Most stochastic optimization methods use gradients once before discarding them. While variance reduction methods have shown that reusing past gradients can be beneficial when there is a finite number of datapoints, they do not easily extend to the online setting. One issue is the staleness due to using past gradients. We propose to correct this staleness using the idea of implicit gradient transport (IGT) which transforms gradients computed at previous iterates into gradients evaluated at the current iterate without using the Hessian explicitly. In addition to reducing the variance and bias of our updates over time, IGT can be used as a drop-in replacement for the gradient estimate in a number of well-understood methods such as heavy ball or Adam. We show experimentally that it achieves state-of-the-art results on a wide range of architectures and benchmarks. Additionally, the IGT gradient estimator yields the optimal asymptotic convergence rate for online stochastic optimization in the restricted setting where the Hessians of all component functions are equal.

We generalize recent theoretical work on the minimal number of layers of narrow deep belief networks that can approximate any probability distribution on the states of their visible units arbitrarily well. We relax the setting of binary units (Sutskever and Hinton, 2008; Le Roux and Bengio, 2008, 2010; Mont\'ufar and Ay, 2011) to units with arbitrary finite state spaces, and the vanishing approximation error to an arbitrary approximation error tolerance. For example, we show that a $q$-ary deep belief network with $L\geq 2+\frac{q^{\lceil m-\delta \rceil}-1}{q-1}$ layers of width $n \leq m + \log_q(m) + 1$ for some $m\in \mathbb{N}$ can approximate any probability distribution on $\{0,1,\ldots,q-1\}^n$ without exceeding a Kullback-Leibler divergence of $\delta$. Our analysis covers discrete restricted Boltzmann machines and na\"ive Bayes models as special cases.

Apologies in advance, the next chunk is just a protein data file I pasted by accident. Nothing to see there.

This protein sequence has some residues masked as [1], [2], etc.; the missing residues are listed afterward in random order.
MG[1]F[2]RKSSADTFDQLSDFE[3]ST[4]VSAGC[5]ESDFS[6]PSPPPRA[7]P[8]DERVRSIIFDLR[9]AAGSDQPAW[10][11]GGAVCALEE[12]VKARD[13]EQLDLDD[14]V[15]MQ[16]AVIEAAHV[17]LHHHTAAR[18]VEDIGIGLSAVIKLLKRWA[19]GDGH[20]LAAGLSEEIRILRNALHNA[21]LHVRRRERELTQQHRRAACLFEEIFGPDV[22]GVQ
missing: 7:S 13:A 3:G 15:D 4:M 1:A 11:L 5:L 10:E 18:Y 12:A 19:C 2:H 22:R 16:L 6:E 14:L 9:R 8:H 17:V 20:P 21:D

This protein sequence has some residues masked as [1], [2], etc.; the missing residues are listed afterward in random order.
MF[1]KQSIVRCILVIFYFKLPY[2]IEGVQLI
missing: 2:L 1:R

We improve recently published results about resources of Restricted Boltzmann Machines (RBM) and Deep Belief Networks (DBN) required to make them Universal Approximators. We show that any distribution p on the set of binary vectors of length n can be arbitrarily well approximated by an RBM with k-1 hidden units, where k is the minimal number of pairs of binary vectors differing in only one entry such that their union contains the support set of p. In important cases this number is half of the cardinality of the support set of p. We construct a DBN with 2^n/2(n-b), b ~ log(n), hidden layers of width n that is capable of approximating any distribution on {0,1}^n arbitrarily well. This confirms a conjecture presented by Le Roux and Bengio 2010.

We evaluate natural gradient, an algorithm originally proposed in Amari (1997), for learning deep models. The contributions of this paper are as follows. We show the connection between natural gradient and three other recently proposed methods for training deep models: Hessian-Free (Martens, 2010), Krylov Subspace Descent (Vinyals and Povey, 2012) and TONGA (Le Roux et al., 2008). We describe how one can use unlabeled data to improve the generalization error obtained by natural gradient and empirically evaluate the robustness of the algorithm to the ordering of the training set compared to stochastic gradient descent. Finally we extend natural gradient to incorporate second order information alongside the manifold information and provide a benchmark of the new algorithm using a truncated Newton approach for inverting the metric matrix instead of using a diagonal approximation of it.